5. “Maybe that’s the most quality an artist should have: the ability to see more than what others can’t see, to see all the billion things hidden in plain sight, to see what others are too busy to see.”

    I love that & it is totally true. Writers are usually observant & opinionated :-) . A little imagination I believe is required but I think more so being aware of our surroundings is key and being able to express what others have difficulty doing.

  6. Writing a story doesn’t take imagination. We are all storytellers of some type, from explaining the crazy person we ran into while waiting for a movie, to the Greek’s writing down vocalized stories that are now studied in school. I think what Einstein refers to in his famous quote is the ability to come up with ‘new’ ways. As a writer, one can learn the craft. A unique imagination breaks the established craft and splinters it in a myriad of directions. The problem with writing is that most people (especially young writers) view it as the latter (new means) when it normally works as the former.(craft) And that, my friends, ‘is’ a story of humanness.

  7. I think imagination is important, not because it can make you a good writer, but because it allows you to appreciate the diversity of your thoughts, it allows you to take something as it is, and make it even more interesting. Sure, you can have the ablity to see what others can’t see, but it takes imagination to turn that something into what you see with your own eyes, to make people see what you see. To share the workings of your mind, because that’s the very core of wanting to be a writer/artist.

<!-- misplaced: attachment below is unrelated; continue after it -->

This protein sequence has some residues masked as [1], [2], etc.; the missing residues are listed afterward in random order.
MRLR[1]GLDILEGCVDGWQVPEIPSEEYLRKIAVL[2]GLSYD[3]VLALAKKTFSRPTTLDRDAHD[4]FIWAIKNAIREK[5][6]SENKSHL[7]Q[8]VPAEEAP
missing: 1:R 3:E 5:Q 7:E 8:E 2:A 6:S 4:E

8. I find myself staring out the window all the time and always imagine that I write something interesting or humourous or deep. Instead, only nonsense comes out… Seriously though, education of some sort, should be the foundation to the building blocks of the imagination.

  9. Agree. Apart from imagination, a good writer is able to see more than what others can, able to feel and express what you see and feel and pen them down in simple and beautiful ways in which every reader can easily understand and relate to. Thanks for the post.

  10. “You have to live life, to absorb as much as possible. Maybe that’s the most quality an artist should have: the ability to see more than what others can’t see, to see all the billion things hidden in plain sight, to see what others are too busy to see.”

    Totally agree!!

  11. You’ve had lots of good comments regarding imagination. I thought I had an answer, but after reading some of these, I’ve put another take on it. As a child I was told I had a good imagination; I created imaginary worlds for my children; now, in my older years, I’m told I just imagined it. :)
    Hopefully, my imagination will earn me a living.

  12. The statement that all great stories are about people seems obvious. But some excellent stories have been written about animals from the animal point of view and although the vast majority of Science Fiction concentrates on a human viewpoint, not all does: see David Brin’s “The Uplift War” for example. I’m not at all sure that nothing has been written principally about non-humans that could be called great.